Which medication can cause severe inspiratory stridor followed by apnea?
You are performing procedural sedation to assist an otolaryngologist in removing a fishbone from a patient’s pharynx. Approximately one minute after the sedation medication is given; the patient develops severe inspiratory stridor followed by apnea.
Before ENT removed the fiberoptic endoscope for airway management, the following view was obtained and is persistent through inspiration and expiration. Which medication was most likely utilized?
Question Answer Choices
Correct answer: C. Ketamine
The sudden onset of stridor and respiratory distress in conjunction with the visualization of fully adducted vocal cords is likely caused by laryngospasm. Of all the listed agents used for procedural sedation, ketamine is the only agent associated with laryngospasm. It is fortunately a rare adverse effect, occurring in less than 0.3% procedural sedations in a recent meta-analysis. Treatment for the laryngospasm is to perform a jaw thrust while simultaneously placing firm inward and anterior pressure on Larson’s point, also called the “laryngospasm notch.”
It is located behind the lobule of the ear just posterior to the ascending ramus of the mandible. If this is unsuccessful, deepening the sedation or giving a short-acting paralytic agent (e.g., succinylcholine) and securing the airway with intubation is another option. Some sources also mention the potential to use a supraglottic device after succinylcholine with the thought being that intubation can further irritate the cords and cause recurrent laryngospasm.
Ketamine is typically given in an initial dose of 1-2mg/kg IV, with repeat dosing of 0.5-1mg/kg every three- to five-minutes to achieve adequate sedation. Time of onset is less than one minute, and duration of action is five- to 10-minutes. Common side effects include tachycardia, hypertension, increased respiratory secretions and nausea. Less commonly, an “emergence reaction” may be seen with acute confusion, agitation and hallucinations. Administration of a low-dose benzodiazepine (midazolam 0.05mg/kg) or 5mg of haloperidol prior to awakening has been shown to greatly reduce occurrence.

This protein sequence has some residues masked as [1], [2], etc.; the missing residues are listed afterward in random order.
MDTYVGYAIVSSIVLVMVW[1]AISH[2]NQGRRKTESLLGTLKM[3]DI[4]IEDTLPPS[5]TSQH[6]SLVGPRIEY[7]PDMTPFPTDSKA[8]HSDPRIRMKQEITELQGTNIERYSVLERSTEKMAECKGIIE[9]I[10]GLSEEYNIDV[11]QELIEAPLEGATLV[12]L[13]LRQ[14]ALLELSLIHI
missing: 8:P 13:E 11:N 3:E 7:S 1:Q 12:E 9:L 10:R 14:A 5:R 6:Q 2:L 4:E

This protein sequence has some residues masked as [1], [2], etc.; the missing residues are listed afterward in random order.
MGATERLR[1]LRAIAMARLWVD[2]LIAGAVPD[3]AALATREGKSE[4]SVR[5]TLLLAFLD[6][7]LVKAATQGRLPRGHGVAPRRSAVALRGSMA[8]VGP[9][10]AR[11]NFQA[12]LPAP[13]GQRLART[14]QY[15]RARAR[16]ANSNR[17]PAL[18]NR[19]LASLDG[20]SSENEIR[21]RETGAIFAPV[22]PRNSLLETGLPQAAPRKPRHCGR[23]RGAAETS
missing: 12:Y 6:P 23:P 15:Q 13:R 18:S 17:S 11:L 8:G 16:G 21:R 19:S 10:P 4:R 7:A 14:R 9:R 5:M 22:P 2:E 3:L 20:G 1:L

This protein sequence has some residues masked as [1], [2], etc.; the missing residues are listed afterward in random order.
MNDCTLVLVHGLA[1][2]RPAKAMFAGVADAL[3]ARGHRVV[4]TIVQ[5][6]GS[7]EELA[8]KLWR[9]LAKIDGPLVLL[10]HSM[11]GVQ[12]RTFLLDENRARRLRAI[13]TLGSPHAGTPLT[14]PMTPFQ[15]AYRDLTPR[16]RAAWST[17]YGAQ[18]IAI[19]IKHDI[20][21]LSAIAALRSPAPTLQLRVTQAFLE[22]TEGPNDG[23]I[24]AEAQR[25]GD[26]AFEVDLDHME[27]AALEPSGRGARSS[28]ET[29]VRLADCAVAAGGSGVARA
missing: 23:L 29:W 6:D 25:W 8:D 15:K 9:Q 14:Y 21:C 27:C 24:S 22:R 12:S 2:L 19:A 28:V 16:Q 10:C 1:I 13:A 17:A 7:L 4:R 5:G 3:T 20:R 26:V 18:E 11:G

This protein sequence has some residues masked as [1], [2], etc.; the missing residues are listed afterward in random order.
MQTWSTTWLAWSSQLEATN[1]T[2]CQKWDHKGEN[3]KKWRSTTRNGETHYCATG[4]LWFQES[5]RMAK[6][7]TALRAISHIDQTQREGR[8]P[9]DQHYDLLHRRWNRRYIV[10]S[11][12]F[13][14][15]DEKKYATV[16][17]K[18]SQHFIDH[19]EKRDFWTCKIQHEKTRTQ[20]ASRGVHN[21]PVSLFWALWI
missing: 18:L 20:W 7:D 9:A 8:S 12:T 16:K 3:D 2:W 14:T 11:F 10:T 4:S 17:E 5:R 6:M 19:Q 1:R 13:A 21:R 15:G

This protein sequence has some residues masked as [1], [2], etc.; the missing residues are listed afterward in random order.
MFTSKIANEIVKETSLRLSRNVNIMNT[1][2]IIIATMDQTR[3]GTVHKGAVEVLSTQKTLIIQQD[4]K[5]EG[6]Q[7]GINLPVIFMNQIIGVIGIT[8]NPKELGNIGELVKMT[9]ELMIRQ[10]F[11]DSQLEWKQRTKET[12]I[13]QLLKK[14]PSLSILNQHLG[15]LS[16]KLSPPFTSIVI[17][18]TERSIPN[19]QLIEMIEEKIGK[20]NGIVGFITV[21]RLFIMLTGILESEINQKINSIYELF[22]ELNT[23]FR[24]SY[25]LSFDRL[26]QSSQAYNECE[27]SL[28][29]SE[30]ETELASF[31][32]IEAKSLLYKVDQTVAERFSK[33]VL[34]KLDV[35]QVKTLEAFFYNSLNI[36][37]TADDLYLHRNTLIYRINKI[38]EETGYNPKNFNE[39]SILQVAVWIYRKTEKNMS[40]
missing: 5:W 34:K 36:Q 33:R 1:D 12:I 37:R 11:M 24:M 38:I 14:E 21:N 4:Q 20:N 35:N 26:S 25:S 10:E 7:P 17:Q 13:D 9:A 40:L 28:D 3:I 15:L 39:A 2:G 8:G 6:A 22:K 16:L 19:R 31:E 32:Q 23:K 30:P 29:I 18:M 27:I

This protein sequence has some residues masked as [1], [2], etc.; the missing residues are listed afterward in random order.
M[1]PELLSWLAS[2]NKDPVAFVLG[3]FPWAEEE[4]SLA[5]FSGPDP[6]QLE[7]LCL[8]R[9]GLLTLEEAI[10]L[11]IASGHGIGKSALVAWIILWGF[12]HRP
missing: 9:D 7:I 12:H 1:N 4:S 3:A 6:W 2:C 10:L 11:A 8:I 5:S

Incorrect answer choices:
Etomidate (Choice A) is an ultrashort-acting, non-barbiturate hypnotic anesthetic agent. Etomidate has a minimal effect on blood pressure, making it a good choice for sedation in the setting of trauma, hypovolemia or patients with significant cardiovascular disease. For procedural sedation, it is typically given at 0.15mg/kg dosing, and duration of action of eight- to 10-minutes. Adverse reactions include myoclonus, pain at the injection site and adrenal suppression (of unlikely clinical significance in one-time dosing). It is not known to cause laryngospasm, which was the cause of this patient’s apnea.
Fentanyl (Choice B) is a short-acting synthetic opiate used for analgesia. It is often combined with a benzodiazepine for procedural sedation. Analgesic effects last 30- to 60-minutes. Side effects include respiratory depression, nausea and emesis. Chest wall rigidity, or wooden chest syndrome, is a rare, but potentially life-threatening adverse reaction, in which marked muscle rigidity of the thoracic and abdominal muscles makes spontaneous or even assisted ventilation highly difficult.
Treatment consists of reversal of the opiate with naloxone, and potentially administering a short-acting neuromuscular blocking agent and intubation. Although ventilation would be very difficult in the settings of both laryngospasm and chest wall rigidity, the visual clue showing the vocal cords fully adducted and the preceding stridor points to laryngospasm as the cause for this patient’s respiratory distress.
Midazolam (Choice D) is a short-acting benzodiazepine commonly used for procedural sedation. Duration of action is 30- to 60-minutes when given intravenously. Typical initial dose is 0.02-0.1 mg/kg IV. Side effects are respiratory depression, and when used in combination with an opiate, hypotension. Benzodiazepine overdose may be reversed with flumazenil, but is rarely utilized. It is not known to cause laryngospasm.
Propofol (Choice E) is an ultra-short acting sedative. Its time of onset is less than one minute and duration of action is three- to 10-minutes. Typical initial dose is 0.5-1 mg/kg IV loading dose with repeat doses of 0.5 mg/kg increments q3-5min to achieve sedation. Side effects are respiratory depression and hypotension. It is not known to cause laryngospasm.